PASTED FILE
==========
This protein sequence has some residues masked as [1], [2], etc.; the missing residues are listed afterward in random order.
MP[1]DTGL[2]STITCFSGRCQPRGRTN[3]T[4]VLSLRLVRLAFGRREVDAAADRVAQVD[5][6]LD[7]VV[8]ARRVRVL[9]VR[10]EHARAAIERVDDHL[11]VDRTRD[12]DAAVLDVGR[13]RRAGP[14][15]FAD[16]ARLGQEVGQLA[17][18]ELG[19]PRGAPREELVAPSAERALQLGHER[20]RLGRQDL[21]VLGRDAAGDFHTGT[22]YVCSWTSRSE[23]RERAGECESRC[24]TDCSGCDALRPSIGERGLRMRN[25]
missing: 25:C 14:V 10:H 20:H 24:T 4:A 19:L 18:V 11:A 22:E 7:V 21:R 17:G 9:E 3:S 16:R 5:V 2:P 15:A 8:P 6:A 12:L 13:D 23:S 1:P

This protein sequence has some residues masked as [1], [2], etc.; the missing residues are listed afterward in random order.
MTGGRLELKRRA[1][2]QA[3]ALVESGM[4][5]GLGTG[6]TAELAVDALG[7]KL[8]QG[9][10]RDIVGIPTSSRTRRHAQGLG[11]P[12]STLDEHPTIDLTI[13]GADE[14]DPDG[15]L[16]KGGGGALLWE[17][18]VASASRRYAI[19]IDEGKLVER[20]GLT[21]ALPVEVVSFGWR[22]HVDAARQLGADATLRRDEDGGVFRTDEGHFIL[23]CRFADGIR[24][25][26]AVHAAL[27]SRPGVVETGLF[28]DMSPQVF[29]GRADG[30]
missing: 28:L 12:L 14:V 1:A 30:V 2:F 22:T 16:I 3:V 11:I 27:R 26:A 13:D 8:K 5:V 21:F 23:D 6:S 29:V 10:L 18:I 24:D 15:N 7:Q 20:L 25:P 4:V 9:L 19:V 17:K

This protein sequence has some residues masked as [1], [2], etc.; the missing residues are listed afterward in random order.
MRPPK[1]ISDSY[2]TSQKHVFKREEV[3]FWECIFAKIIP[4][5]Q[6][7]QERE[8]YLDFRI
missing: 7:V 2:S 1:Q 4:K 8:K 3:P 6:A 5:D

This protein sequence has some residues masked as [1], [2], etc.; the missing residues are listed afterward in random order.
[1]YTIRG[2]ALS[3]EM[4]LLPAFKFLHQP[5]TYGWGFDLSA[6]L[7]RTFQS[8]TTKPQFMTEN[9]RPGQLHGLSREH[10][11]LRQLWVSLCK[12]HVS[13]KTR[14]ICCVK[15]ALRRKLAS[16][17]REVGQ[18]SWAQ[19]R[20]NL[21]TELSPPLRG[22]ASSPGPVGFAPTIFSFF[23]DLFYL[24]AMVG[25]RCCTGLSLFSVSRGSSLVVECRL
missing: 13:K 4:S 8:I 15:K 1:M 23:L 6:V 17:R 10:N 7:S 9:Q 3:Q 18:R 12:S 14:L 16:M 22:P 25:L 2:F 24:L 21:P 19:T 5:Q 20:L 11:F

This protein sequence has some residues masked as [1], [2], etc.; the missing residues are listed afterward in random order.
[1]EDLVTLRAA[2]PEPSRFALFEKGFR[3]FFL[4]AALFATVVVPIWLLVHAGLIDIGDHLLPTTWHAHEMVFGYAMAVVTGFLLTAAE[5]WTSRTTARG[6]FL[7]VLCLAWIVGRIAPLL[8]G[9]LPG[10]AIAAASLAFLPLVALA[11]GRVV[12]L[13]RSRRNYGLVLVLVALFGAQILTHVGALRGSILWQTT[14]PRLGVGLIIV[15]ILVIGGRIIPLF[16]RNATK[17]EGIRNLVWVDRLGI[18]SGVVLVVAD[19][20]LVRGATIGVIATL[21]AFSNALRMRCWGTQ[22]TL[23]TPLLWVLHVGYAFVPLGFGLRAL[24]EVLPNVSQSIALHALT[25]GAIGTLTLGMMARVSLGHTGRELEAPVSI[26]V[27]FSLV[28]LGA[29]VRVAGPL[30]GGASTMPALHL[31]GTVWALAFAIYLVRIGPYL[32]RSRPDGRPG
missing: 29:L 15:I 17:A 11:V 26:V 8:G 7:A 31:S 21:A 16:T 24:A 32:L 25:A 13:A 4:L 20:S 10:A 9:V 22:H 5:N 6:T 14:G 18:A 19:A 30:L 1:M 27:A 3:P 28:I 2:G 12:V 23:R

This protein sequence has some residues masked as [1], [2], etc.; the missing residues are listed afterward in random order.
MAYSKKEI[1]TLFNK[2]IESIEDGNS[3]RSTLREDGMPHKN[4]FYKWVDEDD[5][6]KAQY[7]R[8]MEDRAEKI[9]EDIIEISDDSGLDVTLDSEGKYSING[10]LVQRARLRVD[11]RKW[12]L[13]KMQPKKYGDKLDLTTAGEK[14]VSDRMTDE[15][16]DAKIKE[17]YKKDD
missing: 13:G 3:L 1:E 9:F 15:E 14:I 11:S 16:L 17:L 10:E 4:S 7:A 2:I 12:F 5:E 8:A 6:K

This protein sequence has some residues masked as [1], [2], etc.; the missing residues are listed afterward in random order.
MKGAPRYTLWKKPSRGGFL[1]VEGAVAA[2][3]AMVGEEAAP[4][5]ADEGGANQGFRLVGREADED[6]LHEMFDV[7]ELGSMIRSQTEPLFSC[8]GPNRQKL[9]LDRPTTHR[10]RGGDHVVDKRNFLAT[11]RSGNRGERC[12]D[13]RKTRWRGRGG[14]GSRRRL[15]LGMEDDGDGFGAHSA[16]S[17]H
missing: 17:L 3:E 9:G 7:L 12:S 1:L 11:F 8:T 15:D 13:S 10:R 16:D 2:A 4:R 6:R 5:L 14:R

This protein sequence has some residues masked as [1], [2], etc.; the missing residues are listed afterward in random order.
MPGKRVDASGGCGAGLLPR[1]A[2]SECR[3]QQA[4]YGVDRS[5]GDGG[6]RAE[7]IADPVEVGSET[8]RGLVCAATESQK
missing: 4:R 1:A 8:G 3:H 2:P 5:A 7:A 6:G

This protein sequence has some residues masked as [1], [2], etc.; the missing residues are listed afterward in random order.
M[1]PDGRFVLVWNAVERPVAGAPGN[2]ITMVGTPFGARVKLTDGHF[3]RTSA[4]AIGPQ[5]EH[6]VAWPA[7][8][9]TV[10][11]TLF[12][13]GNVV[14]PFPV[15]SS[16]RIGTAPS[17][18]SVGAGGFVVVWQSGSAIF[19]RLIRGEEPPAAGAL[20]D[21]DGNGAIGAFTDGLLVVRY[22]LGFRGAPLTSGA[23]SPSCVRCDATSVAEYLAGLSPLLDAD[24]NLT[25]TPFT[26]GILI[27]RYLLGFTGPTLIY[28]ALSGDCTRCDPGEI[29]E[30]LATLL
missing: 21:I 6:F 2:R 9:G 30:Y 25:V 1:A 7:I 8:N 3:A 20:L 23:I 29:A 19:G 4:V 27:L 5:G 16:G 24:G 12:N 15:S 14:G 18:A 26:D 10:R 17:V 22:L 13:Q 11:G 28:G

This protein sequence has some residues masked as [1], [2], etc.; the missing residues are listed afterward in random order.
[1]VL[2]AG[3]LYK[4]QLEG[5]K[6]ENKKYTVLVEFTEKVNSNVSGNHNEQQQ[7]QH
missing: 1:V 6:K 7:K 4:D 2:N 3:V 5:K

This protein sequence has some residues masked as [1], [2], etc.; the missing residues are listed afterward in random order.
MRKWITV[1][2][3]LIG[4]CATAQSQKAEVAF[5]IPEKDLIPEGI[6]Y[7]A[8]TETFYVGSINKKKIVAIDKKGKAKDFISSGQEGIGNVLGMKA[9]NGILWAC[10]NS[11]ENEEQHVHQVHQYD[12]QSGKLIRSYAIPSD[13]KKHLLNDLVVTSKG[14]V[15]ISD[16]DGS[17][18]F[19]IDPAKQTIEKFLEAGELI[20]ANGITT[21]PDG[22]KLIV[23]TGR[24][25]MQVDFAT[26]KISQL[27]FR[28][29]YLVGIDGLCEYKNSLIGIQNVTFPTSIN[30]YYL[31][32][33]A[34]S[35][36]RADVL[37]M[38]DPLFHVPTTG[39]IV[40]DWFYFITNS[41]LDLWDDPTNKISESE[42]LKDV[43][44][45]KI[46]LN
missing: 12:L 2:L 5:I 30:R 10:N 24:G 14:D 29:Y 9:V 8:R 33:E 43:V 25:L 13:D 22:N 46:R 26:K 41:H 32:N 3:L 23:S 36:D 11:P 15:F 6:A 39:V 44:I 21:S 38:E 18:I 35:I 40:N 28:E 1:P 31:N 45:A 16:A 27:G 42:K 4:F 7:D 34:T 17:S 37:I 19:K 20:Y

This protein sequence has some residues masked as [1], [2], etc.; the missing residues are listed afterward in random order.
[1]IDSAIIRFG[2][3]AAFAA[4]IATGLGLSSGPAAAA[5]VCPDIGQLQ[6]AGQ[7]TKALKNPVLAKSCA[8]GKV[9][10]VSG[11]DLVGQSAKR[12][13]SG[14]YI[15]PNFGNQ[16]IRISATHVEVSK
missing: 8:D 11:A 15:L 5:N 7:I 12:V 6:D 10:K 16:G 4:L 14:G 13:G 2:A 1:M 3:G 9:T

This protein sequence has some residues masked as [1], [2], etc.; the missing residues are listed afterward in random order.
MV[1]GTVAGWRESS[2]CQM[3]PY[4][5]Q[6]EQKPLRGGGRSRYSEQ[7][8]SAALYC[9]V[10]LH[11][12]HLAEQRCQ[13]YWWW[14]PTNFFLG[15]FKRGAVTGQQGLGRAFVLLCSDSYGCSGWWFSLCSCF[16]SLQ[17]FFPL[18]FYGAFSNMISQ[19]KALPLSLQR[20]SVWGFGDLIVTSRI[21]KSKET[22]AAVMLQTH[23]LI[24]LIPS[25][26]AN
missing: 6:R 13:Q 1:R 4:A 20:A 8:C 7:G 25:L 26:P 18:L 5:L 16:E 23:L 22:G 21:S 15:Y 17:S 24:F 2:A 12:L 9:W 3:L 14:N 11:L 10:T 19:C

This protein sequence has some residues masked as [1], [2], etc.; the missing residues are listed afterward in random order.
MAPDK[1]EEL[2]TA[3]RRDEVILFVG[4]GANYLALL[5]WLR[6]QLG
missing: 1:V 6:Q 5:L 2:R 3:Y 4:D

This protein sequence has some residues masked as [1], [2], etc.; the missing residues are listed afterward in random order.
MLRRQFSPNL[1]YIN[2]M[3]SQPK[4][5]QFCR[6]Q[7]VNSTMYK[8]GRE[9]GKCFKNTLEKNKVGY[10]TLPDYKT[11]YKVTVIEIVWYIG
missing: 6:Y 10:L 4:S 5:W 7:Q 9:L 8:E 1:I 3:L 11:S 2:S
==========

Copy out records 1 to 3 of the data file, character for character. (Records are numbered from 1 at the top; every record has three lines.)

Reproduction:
This protein sequence has some residues masked as [1], [2], etc.; the missing residues are listed afterward in random order.
MP[1]DTGL[2]STITCFSGRCQPRGRTN[3]T[4]VLSLRLVRLAFGRREVDAAADRVAQVD[5][6]LD[7]VV[8]ARRVRVL[9]VR[10]EHARAAIERVDDHL[11]VDRTRD[12]DAAVLDVGR[13]RRAGP[14][15]FAD[16]ARLGQEVGQLA[17][18]ELG[19]PRGAPREELVAPSAERALQLGHER[20]RLGRQDL[21]VLGRDAAGDFHTGT[22]YVCSWTSRSE[23]RERAGECESRC[24]TDCSGCDALRPSIGERGLRMRN[25]
missing: 25:C 14:V 10:H 20:H 24:T 4:A 19:L 18:V 11:A 22:E 7:V 21:R 17:G 9:E 3:S 16:R 5:V 2:P 15:A 8:P 6:A 12:L 13:D 23:S 1:P

This protein sequence has some residues masked as [1], [2], etc.; the missing residues are listed afterward in random order.
MTGGRLELKRRA[1][2]QA[3]ALVESGM[4][5]GLGTG[6]TAELAVDALG[7]KL[8]QG[9][10]RDIVGIPTSSRTRRHAQGLG[11]P[12]STLDEHPTIDLTI[13]GADE[14]DPDG[15]L[16]KGGGGALLWE[17][18]VASASRRYAI[19]IDEGKLVER[20]GLT[21]ALPVEVVSFGWR[22]HVDAARQLGADATLRRDEDGGVFRTDEGHFIL[23]CRFADGIR[24][25][26]AVHAAL[27]SRPGVVETGLF[28]DMSPQVF[29]GRADG[30]
missing: 28:L 12:L 14:V 1:A 30:V 2:F 22:T 16:I 3:V 11:I 27:R 26:A 13:D 8:K 5:V 21:F 23:D 6:S 29:V 10:L 18:I 24:D 15:N 7:Q 20:L 25:P 4:V 9:L 19:V 17:K

This protein sequence has some residues masked as [1], [2], etc.; the missing residues are listed afterward in random order.
MRPPK[1]ISDSY[2]TSQKHVFKREEV[3]FWECIFAKIIP[4][5]Q[6][7]QERE[8]YLDFRI
missing: 7:V 2:S 1:Q 4:K 8:K 3:P 6:A 5:D